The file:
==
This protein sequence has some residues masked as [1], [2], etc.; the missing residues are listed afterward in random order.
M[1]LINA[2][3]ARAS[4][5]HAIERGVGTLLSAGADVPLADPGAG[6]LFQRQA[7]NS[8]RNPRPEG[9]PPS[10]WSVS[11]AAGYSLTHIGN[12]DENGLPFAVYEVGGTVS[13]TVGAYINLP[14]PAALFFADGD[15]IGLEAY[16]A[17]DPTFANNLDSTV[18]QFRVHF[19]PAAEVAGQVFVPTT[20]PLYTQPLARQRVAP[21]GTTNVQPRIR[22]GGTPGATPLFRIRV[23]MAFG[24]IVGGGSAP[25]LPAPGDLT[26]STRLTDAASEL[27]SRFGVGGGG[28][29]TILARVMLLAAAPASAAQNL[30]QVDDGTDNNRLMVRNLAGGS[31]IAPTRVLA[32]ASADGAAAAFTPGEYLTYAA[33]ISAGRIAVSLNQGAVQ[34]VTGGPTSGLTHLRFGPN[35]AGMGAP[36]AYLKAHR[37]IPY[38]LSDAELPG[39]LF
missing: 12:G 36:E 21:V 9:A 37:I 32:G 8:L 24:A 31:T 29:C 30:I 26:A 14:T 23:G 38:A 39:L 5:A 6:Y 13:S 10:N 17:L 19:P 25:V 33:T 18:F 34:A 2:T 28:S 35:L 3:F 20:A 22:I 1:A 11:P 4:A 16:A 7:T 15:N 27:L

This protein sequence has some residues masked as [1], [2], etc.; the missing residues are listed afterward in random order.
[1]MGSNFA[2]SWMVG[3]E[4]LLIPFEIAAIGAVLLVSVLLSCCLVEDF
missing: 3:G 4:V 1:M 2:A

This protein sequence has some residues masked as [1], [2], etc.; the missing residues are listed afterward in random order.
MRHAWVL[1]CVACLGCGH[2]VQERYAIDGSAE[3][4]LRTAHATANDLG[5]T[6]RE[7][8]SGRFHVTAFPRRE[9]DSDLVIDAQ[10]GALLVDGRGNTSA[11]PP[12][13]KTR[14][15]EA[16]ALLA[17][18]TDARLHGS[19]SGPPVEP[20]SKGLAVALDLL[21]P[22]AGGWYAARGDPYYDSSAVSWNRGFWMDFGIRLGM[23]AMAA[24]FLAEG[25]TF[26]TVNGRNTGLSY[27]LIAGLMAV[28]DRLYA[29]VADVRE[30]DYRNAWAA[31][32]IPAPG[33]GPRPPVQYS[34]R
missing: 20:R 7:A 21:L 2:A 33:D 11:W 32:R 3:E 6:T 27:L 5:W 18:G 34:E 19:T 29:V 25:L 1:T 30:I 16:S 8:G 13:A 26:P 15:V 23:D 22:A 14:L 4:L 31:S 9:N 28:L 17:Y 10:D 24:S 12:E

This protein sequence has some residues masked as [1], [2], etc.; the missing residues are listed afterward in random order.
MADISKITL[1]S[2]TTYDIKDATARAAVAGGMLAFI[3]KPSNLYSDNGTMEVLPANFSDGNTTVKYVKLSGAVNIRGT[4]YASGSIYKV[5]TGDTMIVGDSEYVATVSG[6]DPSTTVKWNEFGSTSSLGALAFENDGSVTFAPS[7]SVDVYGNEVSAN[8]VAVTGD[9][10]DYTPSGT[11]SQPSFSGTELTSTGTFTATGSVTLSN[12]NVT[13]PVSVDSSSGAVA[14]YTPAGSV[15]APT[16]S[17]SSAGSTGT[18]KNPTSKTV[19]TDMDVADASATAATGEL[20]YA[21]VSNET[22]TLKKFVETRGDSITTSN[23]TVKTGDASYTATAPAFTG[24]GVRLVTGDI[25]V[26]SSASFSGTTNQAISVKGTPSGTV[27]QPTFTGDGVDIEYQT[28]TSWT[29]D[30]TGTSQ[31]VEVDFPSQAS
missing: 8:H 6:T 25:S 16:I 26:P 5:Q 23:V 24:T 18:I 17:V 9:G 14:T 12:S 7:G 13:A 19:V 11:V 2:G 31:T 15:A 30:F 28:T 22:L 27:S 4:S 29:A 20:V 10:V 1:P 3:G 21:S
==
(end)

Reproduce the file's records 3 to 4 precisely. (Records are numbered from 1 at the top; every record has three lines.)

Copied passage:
This protein sequence has some residues masked as [1], [2], etc.; the missing residues are listed afterward in random order.
MRHAWVL[1]CVACLGCGH[2]VQERYAIDGSAE[3][4]LRTAHATANDLG[5]T[6]RE[7][8]SGRFHVTAFPRRE[9]DSDLVIDAQ[10]GALLVDGRGNTSA[11]PP[12][13]KTR[14][15]EA[16]ALLA[17][18]TDARLHGS[19]SGPPVEP[20]SKGLAVALDLL[21]P[22]AGGWYAARGDPYYDSSAVSWNRGFWMDFGIRLGM[23]AMAA[24]FLAEG[25]TF[26]TVNGRNTGLSY[27]LIAGLMAV[28]DRLYA[29]VADVRE[30]DYRNAWAA[31][32]IPAPG[33]GPRPPVQYS[34]R
missing: 20:R 7:A 21:L 2:A 33:D 11:W 32:R 3:E 6:T 27:L 5:W 18:G 34:E 19:T 29:V 25:L 1:T 30:I 16:S 8:G 13:A 26:P 15:V 23:D 22:A 14:L 4:L 31:S 9:N 28:L 17:Y 10:D 24:S 12:E

This protein sequence has some residues masked as [1], [2], etc.; the missing residues are listed afterward in random order.
MADISKITL[1]S[2]TTYDIKDATARAAVAGGMLAFI[3]KPSNLYSDNGTMEVLPANFSDGNTTVKYVKLSGAVNIRGT[4]YASGSIYKV[5]TGDTMIVGDSEYVATVSG[6]DPSTTVKWNEFGSTSSLGALAFENDGSVTFAPS[7]SVDVYGNEVSAN[8]VAVTGD[9][10]DYTPSGT[11]SQPSFSGTELTSTGTFTATGSVTLSN[12]NVT[13]PVSVDSSSGAVA[14]YTPAGSV[15]APT[16]S[17]SSAGSTGT[18]KNPTSKTV[19]TDMDVADASATAATGEL[20]YA[21]VSNET[22]TLKKFVETRGDSITTSN[23]TVKTGDASYTATAPAFTG[24]GVRLVTGDI[25]V[26]SSASFSGTTNQAISVKGTPSGTV[27]QPTFTGDGVDIEYQT[28]TSWT[29]D[30]TGTSQ[31]VEVDFPSQAS
missing: 8:H 6:T 25:S 16:I 26:P 5:Q 23:V 24:T 18:I 17:V 9:G 14:T 12:S 7:G 13:A 19:V 11:V 2:G 31:T 15:A 30:F 28:T 22:L 27:S 4:S 29:A 20:V 10:V 1:P 3:G 21:S